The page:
HARRISBURG – The state House this week approved two measures authored by Rep. Meghan Schroeder (R-Bucks), including legislation to create an exception to reporting identifying information in sexual assault cases and conduct a study on establishing a rape kit tracking system and legislation to simplify the certification process for career and technical instructors.
House Bill 2032
, known as the Sexual Assault Testing and Evidence Collection Act, would create an exception to reporting identifying information in sexual assault cases where victims wish to remain anonymous. It would also require Pennsylvania State Police (PSP), in consultation with Pennsylvania Coalition Against Rape, to conduct a study on establishing and sustaining a rape kit tracking system.
“Remaining anonymous is important to victims of sexual violence since the crime is such an incredibly traumatic experience and many fear retaliation or invasion of privacy,” Schroeder said. “By allowing victims to remain anonymous in sexual assault cases, they will feel safer in seeking help and moving forward.”
The report to be conducted by PSP would include identifying the most efficient way of creating an online database accessible to victims of rape and allowing data to be entered in and stored by law enforcement agencies, forensic labs, hospitals and health care facilities.
“We have backlog of rape kits in Pennsylvania. This legislation to conduct a study in solving this backlog is a step in the right direction in getting those processed,” Schroeder added. “The report on the study would be due within 12 months of House Bill 2032 being signed into law.”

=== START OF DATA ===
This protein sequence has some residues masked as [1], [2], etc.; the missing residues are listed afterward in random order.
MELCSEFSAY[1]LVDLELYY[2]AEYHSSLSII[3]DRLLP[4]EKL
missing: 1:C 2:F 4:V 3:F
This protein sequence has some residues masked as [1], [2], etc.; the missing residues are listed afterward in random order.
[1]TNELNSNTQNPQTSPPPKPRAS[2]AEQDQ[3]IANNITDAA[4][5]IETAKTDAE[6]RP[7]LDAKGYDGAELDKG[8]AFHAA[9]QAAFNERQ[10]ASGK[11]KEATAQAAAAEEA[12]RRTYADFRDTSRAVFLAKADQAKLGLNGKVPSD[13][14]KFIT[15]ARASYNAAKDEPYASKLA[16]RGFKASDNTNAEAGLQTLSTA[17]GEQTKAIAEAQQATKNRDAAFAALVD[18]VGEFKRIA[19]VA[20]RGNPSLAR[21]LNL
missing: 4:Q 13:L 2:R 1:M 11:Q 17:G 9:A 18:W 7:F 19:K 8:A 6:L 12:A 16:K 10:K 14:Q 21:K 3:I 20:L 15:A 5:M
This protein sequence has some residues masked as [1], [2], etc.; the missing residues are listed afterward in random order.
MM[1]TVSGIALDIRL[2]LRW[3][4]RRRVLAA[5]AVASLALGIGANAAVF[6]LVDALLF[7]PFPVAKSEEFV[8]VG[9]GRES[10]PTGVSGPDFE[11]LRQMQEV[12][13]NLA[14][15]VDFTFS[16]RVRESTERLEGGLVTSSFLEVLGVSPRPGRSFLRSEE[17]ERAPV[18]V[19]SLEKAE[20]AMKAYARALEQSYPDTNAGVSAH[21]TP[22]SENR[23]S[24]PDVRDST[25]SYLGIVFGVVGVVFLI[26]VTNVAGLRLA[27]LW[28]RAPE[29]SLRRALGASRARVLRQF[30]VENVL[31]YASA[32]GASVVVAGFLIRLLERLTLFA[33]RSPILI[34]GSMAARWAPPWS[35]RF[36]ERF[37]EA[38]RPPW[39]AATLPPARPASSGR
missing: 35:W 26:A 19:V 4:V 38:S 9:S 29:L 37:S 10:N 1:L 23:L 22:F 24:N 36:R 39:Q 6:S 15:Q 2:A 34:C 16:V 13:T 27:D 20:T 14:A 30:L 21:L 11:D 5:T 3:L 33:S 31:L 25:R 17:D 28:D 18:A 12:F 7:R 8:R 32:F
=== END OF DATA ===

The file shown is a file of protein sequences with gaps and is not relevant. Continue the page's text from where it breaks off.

The bill is part of a legislative package, Safer Pennsylvania Act. The package is designed to ensure that victims feel safe and supported after a traumatic experience, and that the criminal justice system is equipped to increase public safety outcomes.
House Bill 2646
, also passing the state House this week, would allow teachers holding a current career and technical instructional certificate issued by another state, along with four years wage-earning experience in the occupation to be taught and two years of teaching experience, to be issued an equivalent Pennsylvania career and technical instructional certificate.
“Our Commonwealth is experiencing a teacher shortage like we have never seen,” Schroeder said. “While this shortage affects all areas of public education, this solution would go a long way to strengthening our ability to recruit teachers at our career and technical centers.”
House Bills 2032 and 2646 will now head to the state Senate for consideration.
Representative Meghan Schroeder
29th Legislative District
Pennsylvania House of Representatives
Media Contact: Rene Morrow